The wagon will come with two four-cylinder engines, a 2.5-liter or a turbocharged 1.6-liter, both paired with a six-speed automatic. The latter engine should achieve better than 30 mpg on the highway, beating vehicles like the Honda Odyssey. Ford thinks the Transit Connect's efficiency, along with a base price promised to be cheaper than any other seven-seater, will attract buyers turned off by ever larger and more powerful minivans.
"Toyota, Honda, and other minivan manufacturers have left customers behind with inefficient people movers that are too large and too expensive," says Hau Thai-Tang, Ford's vice-president in charge of global product development.
Ford's logic flies in the face of conventional wisdom, which says buyers of three-row vehicles need -- or at least think they need -- a bigger engine. Toyota, for instance, tried offering the Sienna with a 2.7-liter four-cylinder but discontinued it this year due to lack of demand. And the new, three-row Hyundai Santa Fe comes with only a V-6 even though most of that brand's other offerings have shifted to four-cylinders. "Typically when customers think about towing or hauling, they think about a V-engine," said Mike O'Brien, Hyundai's vice-president in charge of product planning.
Ford says there's a difference between offering a big vehicle with a small engine and a vehicle that is truly smaller and lighter. "With larger vehicles comes the need for more power," says Tim Stoehr, the brand's commercial truck marketing manager. At the same time, Ford stresses that the wagon offers real utility, including as much as 2000 pounds of towing capacity.
The Transit Connect has grown bigger, even if it's still small by seven-seater standards. The long-wheelbase, three-row version of the Transit Connect is nearly a foot longer, overall, than the current-generation Transit Connect but is still almost a foot shorter than the Sienna. Thankfully, it is not quite as tall as the current model, which at six feet, six inches, couldn't get into many parking garages. Ford will also offer a short-wheelbase, five-seat configuration that's actually a bit shorter than the current model.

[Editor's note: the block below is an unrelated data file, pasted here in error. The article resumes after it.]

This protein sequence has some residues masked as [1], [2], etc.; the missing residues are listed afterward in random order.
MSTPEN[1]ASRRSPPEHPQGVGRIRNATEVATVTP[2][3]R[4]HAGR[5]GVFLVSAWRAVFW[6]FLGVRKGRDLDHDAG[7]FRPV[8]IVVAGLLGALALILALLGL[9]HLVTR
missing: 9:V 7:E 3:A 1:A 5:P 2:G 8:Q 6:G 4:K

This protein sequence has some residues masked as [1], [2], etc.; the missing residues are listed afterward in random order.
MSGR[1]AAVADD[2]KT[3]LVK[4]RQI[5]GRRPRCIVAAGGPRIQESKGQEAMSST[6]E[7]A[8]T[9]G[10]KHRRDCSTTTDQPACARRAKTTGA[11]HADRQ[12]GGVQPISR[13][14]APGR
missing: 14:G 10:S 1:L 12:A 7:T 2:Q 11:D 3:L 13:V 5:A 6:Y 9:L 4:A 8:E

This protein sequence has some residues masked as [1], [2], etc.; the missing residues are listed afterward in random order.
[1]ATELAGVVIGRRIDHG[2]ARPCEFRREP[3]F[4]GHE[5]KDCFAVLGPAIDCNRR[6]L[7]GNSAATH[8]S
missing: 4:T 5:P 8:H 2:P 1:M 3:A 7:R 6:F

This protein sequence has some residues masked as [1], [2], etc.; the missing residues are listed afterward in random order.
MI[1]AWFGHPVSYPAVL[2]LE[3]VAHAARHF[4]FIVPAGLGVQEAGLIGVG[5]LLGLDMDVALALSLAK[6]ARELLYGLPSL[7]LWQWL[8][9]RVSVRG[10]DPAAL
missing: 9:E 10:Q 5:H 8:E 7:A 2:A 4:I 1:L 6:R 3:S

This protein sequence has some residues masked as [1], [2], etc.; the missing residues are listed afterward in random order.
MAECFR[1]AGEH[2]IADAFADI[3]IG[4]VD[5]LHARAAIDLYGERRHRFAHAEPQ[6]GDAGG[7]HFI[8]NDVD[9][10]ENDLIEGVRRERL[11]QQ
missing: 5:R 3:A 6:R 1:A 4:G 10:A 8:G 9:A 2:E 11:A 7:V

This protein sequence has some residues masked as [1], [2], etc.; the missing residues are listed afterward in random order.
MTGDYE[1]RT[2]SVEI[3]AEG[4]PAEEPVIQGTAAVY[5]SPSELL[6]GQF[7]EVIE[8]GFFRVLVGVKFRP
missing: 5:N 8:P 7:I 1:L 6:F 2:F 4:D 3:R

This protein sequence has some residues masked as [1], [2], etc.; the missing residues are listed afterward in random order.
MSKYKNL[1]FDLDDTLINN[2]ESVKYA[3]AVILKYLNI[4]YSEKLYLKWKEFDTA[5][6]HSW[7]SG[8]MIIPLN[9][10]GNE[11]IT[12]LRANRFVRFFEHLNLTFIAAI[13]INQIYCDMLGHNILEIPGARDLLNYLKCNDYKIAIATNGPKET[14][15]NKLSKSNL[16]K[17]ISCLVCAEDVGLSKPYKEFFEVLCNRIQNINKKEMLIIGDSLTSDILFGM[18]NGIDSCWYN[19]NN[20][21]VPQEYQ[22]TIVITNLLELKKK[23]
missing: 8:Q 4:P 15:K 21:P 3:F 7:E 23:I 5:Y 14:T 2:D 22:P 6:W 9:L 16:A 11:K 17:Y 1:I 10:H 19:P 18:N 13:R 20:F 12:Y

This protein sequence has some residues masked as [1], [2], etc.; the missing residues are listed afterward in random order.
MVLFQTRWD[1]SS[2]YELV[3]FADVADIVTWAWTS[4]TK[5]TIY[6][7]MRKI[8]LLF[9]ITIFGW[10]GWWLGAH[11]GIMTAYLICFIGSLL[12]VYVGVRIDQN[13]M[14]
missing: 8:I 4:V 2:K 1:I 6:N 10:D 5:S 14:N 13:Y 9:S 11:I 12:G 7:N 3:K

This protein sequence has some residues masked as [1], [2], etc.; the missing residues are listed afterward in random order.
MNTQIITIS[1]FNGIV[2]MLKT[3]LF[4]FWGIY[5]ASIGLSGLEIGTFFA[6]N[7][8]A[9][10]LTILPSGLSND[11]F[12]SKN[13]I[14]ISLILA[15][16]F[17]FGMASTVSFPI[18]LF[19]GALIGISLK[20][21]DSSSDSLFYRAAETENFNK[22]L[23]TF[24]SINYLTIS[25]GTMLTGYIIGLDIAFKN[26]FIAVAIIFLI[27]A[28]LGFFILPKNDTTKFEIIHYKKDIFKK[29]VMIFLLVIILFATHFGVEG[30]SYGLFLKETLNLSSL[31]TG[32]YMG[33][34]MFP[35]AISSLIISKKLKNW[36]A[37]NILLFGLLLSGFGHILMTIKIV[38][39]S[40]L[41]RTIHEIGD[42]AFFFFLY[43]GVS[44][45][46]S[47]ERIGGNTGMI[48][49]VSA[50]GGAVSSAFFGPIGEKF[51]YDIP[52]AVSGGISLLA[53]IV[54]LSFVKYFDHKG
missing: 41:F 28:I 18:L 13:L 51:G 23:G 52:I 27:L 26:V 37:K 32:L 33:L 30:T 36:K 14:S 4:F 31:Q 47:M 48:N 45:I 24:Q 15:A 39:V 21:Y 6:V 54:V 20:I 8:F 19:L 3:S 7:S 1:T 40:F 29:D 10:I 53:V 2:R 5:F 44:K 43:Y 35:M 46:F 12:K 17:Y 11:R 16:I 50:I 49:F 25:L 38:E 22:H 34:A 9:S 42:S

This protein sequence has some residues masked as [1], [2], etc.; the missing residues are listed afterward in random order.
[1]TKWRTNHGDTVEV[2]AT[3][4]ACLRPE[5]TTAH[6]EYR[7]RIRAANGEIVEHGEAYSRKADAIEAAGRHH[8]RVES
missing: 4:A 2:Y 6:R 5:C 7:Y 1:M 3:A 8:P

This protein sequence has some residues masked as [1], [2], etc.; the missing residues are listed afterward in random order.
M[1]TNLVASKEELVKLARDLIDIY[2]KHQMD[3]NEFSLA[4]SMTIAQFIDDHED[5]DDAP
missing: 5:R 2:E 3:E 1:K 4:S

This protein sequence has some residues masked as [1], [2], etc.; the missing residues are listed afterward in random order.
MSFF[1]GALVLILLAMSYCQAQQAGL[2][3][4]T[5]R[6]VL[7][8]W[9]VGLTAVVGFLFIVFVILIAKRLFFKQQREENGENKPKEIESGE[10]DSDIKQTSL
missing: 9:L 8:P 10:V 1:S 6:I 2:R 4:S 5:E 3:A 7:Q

The wagon also grows more refined. Whereas passenger-carrying versions of the current Transit Connect feel very much like converted cargo vans, the new model features a fully finished interior that looks very similar to the one in the Focus, albeit with seemingly cheaper materials. The wagon has the interior versatility of a minivan, namely dual sliding doors and fold-flat seats. It will also offer Ford's suite of in-car technology -- Sync and MyFord Touch. Most important, the new van rides on the latest version of Ford's C1 compact car platform, which uses a torsion beam rear suspension rather than the current van's leaf springs. That should tame the Transit Connect's sometimes busy ride. The family resemblance to the Focus is made clear in the new Transit Connect's more stylish, carlike front fascia.
The Transit Connect will still be built overseas. Production moves from Turkey to Spain. Ford will formerly unveil the Transit Connect wagon, along with the redesigned cargo van variant, at the Los Angeles auto show. It goes on sale at the end of next year.
Based on our experiences with the current Transit Connect and the Focus, we expect the new wagon to be good to drive and a frugal alternative to the typical seven-seater. We're less confident that it will get a lot of attention from American families, who have long ignored small, European-style people movers like the Mazda 5 and Volkswagen Jetta wagon. Credit goes to Ford, though, for trying.